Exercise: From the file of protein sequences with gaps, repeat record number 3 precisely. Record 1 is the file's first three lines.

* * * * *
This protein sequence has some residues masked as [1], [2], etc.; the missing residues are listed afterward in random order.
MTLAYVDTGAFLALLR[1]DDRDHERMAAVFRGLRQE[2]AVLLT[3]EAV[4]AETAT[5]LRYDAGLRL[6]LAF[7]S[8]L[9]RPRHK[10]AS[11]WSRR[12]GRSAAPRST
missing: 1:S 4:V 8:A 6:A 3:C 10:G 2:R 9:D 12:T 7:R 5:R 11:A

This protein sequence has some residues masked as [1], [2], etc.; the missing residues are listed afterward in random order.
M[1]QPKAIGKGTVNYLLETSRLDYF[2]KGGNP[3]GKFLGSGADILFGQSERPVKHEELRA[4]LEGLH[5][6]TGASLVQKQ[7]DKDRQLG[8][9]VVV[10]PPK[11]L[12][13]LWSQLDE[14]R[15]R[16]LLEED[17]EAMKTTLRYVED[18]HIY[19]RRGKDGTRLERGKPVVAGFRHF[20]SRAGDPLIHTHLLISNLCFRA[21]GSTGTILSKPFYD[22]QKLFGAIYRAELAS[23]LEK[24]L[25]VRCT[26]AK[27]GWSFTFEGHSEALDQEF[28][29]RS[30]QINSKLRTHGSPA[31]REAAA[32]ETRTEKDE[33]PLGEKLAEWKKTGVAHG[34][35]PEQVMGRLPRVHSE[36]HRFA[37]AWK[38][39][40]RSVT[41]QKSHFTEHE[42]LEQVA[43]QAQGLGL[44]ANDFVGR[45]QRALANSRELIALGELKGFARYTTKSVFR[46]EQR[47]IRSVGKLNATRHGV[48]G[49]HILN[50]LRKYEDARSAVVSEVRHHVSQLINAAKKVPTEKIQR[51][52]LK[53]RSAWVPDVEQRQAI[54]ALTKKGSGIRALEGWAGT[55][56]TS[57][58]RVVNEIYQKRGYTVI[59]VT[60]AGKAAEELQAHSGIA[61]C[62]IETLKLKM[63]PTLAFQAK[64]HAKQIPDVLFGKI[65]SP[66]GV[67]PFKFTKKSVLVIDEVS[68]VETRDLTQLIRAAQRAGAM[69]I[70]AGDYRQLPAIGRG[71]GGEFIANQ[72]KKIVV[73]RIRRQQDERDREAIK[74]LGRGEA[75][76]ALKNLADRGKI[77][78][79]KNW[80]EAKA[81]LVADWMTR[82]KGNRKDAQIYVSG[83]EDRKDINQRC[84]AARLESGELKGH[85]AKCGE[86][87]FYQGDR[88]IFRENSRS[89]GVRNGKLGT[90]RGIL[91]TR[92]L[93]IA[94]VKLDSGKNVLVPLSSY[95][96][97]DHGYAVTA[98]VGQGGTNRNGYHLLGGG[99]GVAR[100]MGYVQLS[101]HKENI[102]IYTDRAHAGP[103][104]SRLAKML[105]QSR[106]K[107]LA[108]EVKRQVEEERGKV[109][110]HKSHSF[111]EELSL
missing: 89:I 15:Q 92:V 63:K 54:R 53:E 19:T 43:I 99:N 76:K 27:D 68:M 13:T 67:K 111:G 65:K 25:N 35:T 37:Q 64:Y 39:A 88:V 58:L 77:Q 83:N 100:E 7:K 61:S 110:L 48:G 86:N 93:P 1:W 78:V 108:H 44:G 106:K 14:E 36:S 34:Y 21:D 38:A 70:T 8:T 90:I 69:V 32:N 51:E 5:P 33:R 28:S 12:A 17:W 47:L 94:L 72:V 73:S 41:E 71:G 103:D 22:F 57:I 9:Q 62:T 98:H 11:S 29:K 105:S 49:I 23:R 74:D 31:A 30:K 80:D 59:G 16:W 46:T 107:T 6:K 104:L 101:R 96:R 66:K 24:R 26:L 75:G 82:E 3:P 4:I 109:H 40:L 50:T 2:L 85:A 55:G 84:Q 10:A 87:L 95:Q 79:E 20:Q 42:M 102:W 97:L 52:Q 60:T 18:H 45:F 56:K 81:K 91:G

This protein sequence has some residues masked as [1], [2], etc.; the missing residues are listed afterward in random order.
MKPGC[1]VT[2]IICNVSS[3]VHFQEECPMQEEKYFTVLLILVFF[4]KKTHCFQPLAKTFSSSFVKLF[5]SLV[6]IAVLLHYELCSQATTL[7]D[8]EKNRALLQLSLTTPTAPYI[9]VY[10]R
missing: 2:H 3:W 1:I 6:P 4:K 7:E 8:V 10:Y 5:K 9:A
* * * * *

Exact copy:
This protein sequence has some residues masked as [1], [2], etc.; the missing residues are listed afterward in random order.
MKPGC[1]VT[2]IICNVSS[3]VHFQEECPMQEEKYFTVLLILVFF[4]KKTHCFQPLAKTFSSSFVKLF[5]SLV[6]IAVLLHYELCSQATTL[7]D[8]EKNRALLQLSLTTPTAPYI[9]VY[10]R
missing: 2:H 3:W 1:I 6:P 4:K 7:E 8:V 10:Y 5:K 9:A